- a good level of awareness raising to have been done, so that an EDAP process isn’t constantly having to start from square one every time
- space in the Transition initiative’s programme of events for EDAP to become a theme that runs through it
- good web facilities to enable discussion of ideas, collaborative editing of drafts, promotion of events.
Creating the Totnes EDAP, an Energy Descent Plan covering a settlement of 8,500 people and its surrounding catchment of around 23,000 people was a big undertaking. It required around 2o months of time, a full time paid co-ordinator, additional funding for design and printing, and the voluntary efforts of many people. I think that what we have produced is an unprecedented piece of work, something with much that can be replicated in other settlements of a similar size (we learnt a lot doing that will be of use to other communities). A good example of a mini-EDAP, or what was termed a ‘pre-DAP’, can be seen in Transition Forest Row’s ‘Forest Row in Transition’ document, done in a short period of time as a vision document. I am less confident, however, that the EDAP model, as currently imagined, transfers across intact as an approach, to, say, Bristol or Leeds, and here are some thoughts as to why.
1. Can Community-led plans ever be comprehensive?
Can communities be expected to cover all the bases that such a plan would require? One of the things I have done in the PhD I am doing (nearing completion) is to take the Resilience Indicators developed in the Totnes EDAP and drop them into a table generated by Liz Cox at New Economics Foundation of indicators for a sustainable economy. What emerges is that Resilience Indicators generated by a community (well, Totnes at least) tend to fall within the columns that relate to economics, local resilient infrastructure and so on, and not in governance, social enterprise and interdependence (seeing the wider picture) – these things fall, at least in the case of Totnes, outside of a community’s interests/expertise, yet they are essential to an effective and comprehensive response.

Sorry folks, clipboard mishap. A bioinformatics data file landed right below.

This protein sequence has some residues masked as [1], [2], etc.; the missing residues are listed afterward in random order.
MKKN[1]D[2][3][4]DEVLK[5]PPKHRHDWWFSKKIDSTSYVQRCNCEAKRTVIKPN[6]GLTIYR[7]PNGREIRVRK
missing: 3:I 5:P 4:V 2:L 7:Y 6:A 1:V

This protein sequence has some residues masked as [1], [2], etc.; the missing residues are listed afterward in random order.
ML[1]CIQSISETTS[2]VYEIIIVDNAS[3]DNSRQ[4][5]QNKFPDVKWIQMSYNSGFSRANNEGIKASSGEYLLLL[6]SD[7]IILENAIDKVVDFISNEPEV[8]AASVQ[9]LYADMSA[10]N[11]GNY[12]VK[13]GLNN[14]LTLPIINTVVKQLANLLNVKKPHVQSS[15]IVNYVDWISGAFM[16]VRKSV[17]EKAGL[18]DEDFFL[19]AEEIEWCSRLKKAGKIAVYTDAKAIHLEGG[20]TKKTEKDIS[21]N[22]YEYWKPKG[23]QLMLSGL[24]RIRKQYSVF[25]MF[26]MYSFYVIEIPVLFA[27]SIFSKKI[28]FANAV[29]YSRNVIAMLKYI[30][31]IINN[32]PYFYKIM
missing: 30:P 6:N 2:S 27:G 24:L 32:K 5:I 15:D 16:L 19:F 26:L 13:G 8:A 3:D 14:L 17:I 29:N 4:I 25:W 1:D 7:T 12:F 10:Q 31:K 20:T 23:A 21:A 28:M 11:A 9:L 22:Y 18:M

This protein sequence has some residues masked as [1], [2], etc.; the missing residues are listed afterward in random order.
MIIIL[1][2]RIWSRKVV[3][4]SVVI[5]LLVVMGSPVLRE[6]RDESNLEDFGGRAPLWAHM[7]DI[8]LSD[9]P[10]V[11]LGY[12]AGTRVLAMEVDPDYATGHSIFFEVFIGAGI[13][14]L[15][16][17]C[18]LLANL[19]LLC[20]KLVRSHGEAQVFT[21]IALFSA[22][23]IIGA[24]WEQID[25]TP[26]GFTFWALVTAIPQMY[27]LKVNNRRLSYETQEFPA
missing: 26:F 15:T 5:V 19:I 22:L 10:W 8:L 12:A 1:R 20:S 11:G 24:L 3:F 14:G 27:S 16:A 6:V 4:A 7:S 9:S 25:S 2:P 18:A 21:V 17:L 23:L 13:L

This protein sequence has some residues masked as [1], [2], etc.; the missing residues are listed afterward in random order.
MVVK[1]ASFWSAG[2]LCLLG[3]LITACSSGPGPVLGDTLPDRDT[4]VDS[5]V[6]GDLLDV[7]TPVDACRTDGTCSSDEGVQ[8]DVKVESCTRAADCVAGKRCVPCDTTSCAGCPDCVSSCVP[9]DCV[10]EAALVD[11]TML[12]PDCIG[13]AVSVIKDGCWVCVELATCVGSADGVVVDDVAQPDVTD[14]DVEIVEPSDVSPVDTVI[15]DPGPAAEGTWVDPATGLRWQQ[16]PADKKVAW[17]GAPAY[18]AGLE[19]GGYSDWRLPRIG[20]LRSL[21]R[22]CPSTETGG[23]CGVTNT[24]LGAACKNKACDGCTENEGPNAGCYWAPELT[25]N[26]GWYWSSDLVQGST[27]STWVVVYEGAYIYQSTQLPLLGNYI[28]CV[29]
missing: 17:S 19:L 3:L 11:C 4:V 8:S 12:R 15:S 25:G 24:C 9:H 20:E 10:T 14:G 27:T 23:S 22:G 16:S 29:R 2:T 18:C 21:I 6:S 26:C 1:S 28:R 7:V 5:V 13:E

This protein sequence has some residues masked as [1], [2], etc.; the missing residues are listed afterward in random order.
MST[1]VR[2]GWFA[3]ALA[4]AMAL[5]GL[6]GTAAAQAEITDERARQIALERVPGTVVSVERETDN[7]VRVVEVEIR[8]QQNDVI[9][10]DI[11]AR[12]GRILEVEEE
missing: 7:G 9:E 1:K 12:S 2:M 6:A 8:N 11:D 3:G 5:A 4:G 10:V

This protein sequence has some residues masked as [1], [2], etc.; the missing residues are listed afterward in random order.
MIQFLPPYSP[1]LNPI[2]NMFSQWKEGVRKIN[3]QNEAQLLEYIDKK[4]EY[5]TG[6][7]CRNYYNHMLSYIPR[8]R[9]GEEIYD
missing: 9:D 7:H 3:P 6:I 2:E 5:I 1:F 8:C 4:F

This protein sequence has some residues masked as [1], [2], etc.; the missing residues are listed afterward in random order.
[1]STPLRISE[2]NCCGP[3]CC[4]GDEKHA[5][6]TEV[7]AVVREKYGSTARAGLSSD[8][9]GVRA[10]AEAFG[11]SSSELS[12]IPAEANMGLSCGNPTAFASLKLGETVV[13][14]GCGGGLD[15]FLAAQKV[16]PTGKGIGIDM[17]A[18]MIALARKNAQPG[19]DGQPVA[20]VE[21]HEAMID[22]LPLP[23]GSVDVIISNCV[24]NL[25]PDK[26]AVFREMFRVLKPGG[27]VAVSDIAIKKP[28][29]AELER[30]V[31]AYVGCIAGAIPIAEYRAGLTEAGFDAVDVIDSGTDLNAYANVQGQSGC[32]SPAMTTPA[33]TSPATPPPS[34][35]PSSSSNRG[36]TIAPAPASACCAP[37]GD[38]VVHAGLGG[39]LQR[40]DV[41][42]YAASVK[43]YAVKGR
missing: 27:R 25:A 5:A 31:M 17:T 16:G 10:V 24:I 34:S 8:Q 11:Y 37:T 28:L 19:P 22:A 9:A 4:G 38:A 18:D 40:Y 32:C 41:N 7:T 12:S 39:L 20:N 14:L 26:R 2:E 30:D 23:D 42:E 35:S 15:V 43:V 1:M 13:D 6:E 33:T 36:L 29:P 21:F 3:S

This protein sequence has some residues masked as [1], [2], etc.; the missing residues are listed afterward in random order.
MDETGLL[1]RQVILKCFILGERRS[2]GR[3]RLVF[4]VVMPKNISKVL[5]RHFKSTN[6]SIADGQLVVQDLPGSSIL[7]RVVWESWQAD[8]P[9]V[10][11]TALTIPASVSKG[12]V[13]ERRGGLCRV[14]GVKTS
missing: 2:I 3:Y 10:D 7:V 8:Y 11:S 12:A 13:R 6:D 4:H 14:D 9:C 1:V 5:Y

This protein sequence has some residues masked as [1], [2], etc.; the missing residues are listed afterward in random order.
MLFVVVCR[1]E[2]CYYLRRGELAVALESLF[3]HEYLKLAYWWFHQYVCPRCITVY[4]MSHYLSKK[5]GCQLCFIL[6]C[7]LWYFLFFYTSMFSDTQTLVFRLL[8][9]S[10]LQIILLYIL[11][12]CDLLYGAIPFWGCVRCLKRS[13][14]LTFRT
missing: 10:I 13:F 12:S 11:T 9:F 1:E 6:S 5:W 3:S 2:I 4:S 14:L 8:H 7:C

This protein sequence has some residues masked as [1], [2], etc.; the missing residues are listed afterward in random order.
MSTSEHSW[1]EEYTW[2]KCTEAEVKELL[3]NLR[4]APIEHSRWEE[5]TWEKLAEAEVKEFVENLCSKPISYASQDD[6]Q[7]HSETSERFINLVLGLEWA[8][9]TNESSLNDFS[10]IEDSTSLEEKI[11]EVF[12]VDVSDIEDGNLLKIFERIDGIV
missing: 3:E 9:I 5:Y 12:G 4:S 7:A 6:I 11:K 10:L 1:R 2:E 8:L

They are areas that are usually the domain of Council planners, enterprise agencies, businesses and so on. The Totnes EDAP is the community’s plan, reflective of the passions and interests of those that get involved in the process, but how it now intertwines with Council policy remains to be seen, that will be the focus of TTT’s work over the next few months. Might it be that for cities, effective and comprehensive plans of this nature will require the Transition initiative to work together with its local Council, and with other organisations with some of the other expertise lacking within the Transition group?
2. Do cities and towns develop differently?
A few months ago I sat at Birmingham New Street Station with Andy Goldring of the Permaculture Association, discussing this whole question of what EDAP might look in the urban context. A town like Totnes, every few years, goes through a planning process, where it looks forward over the next 10 years, and plans how it might develop, where to put new homes, services and so on. Cities, on the other hand, are continually re-inventing themselves, pulling bits of themselves down and rebuilding them, constantly changing and shifting; as Brian puts it in his email “cities are large and complex beasts”. On a recent visit to Bristol, I sat by the Arnolfini looking across the docks, realising that since I was 16 and used to sit there, virtually all that I could see has been rebuilt. Andy’s point was that cities are in a process of continual redevelopment, and rarely get the opportunity to sit and plan in the way towns do. In this context, might the role of urban Transition groups be to try, as skillfully as possible, to try and input to, and influence, the process that is already in place, inputting information, vision and the community engagement Transition does so well?
3. Are we talking about a Plan or a Vision?